The London Chronicles

Two summers ago, I spent three weeks abroad to finish up my masters degree. I learned so much in those three weeks, and hold them amongst my happiest memories.  During these weeks, we were asked to make what we lovingly referred to as a Journal, but was really more like a portfolio/scrapbook hybrid. We had art and writing assignments alike, all gathered together in this book. At the time, it was annoying in theory. We spent hours collecting information, drawing, painting, writing, cutting and gluing this Journal together.  Hours that we could have been gallivanting around London, exploring Oxford, or really doing anything else at all.

However, looking back? Those hours cooped up together were some of my best memories of those weeks. We got to know each other in a very unique way. I felt – and still feel – a very strong connection to these girls, even when we go a while without seeing each other, because of these weeks we spent together and these hours we bonded over what seemed to be the most horrific of assignments.

This trip is what first tested my writing boundaries outside of just words-from-imagination or words-from-experience. I had taken a writing class the semester before that pushed me to write in different genres than just personal narrative, and pushed me even further to share my writing with others. It rekindled a fire and passion for writing inside me that had started to burn out after years of writing paper after boring paper.

One of the boundaries I was forced to cross was writing about art. For some reason, I had gotten it stuck in my head that all writing needed to be completely original. 100% your own, not stemming from anything else. Which, in retrospect, makes absolutely no sense whatsoever.  Whatever my reasoning was before, it was thrown out the window when we were given a few different writing assignments that specifically asked us to draw from specific other things – write a poem from the perspective of a character from this book, write a letter from one character of this play to another, write a story about what is going on in this painting, etc.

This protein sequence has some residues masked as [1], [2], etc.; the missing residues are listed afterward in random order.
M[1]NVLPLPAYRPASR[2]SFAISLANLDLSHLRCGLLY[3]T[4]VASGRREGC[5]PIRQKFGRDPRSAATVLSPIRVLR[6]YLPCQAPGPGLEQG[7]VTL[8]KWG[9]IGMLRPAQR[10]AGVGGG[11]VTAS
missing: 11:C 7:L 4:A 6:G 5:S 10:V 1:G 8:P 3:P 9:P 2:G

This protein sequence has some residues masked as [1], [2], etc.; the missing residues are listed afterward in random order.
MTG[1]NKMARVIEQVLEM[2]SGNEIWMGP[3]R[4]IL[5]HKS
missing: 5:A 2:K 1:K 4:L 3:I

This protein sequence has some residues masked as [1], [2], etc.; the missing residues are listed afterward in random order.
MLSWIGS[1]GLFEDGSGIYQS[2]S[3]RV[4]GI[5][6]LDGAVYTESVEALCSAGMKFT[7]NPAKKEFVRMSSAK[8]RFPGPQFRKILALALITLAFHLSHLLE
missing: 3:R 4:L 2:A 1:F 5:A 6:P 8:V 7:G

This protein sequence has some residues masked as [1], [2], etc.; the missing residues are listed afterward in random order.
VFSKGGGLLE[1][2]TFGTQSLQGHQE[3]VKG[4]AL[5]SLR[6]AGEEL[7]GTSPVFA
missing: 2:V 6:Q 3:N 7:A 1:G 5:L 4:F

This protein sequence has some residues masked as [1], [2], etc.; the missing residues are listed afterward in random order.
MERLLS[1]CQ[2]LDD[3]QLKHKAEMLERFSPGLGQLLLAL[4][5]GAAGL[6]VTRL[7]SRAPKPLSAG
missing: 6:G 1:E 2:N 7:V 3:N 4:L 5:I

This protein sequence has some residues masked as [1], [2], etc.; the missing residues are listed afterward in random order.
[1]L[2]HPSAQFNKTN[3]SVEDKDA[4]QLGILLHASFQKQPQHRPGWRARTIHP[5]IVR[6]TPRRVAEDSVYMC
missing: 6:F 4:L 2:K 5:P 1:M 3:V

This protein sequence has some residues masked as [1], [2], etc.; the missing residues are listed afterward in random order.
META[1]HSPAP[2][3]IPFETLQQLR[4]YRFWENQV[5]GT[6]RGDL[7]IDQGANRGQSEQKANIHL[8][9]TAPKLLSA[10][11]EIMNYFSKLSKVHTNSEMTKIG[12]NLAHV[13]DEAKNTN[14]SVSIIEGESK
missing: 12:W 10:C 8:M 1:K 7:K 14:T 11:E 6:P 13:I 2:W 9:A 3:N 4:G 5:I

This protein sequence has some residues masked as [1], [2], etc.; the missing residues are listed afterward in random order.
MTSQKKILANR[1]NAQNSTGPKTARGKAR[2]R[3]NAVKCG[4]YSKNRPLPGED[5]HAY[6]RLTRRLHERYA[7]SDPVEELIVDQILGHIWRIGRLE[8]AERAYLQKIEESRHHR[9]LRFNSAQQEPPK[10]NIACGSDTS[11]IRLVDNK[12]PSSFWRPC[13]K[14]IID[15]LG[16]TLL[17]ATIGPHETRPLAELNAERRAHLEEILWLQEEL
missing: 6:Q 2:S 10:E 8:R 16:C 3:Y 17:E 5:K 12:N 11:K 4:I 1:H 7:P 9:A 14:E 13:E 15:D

I want to share this Journal with you. I want to let you hold it and feel it and experience it with me. Alas, they have yet to create a way for us to touch and feel through the computer. So instead I will do my best to share what I believe is worth sharing from this journal, in a series of posts that will come whene’er they please. I’ll categorize them as the London Chronicles (even though technically one of the three weeks was in Oxford) so that they will be easy to find if you ever want to read them all at once, more like my Journal is in real life.

I won’t post the entries in order, nor will I post all of the entries. Some because they are not interesting enough to share when you can’t see the pages in real life, some because I feel self-conscious about them, some because you simply wouldn’t understand them if you weren’t one of the 20-or-so of us there on that particular trip. But I’ll share what I think might be something worth seeing, if not only to get you too look more into the particular art piece/play/book/exhibit/museum that inspired the page in my Journal.

I hope you enjoy the things to come in the London Chronicles as much as I enjoyed making them and as much as I enjoy re-living them.

At the very least, it will be a fairly unique insight into how I see art and literature. Plus, each entry will explore the very theme of the course we were immersed in throughout the three weeks – multimodality. Multimodality is about teaching and sharing through more than one medium. Sometimes it’s not enough just to teach a lesson or tell a story. Sometimes you need to accompany it with a poem or a song or a play or an art piece.

Maybe in sharing these tidbits with you, I’ll teach you something I’ve learned. Maybe you’ll teach me something. But I feel compelled to share some of these entries with you, and I feel like it’s a natural extension of the lesson(s) at hand.

I mean, what embodies multimodality more than a blog post about a poem about a drawing of a painting from a museum?

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~ by Valerie Anne on 02/18/2012.

2 Responses to “The London Chronicles”

  1. Well NOW I can’t wait for the London Chronicles to begin. When does it start?!

    • It’ll be a surprise! I’m glad you’re excited, but don’t get your hopes up TOO high. Remember, this might be unrelatable… I’m not sure yet.

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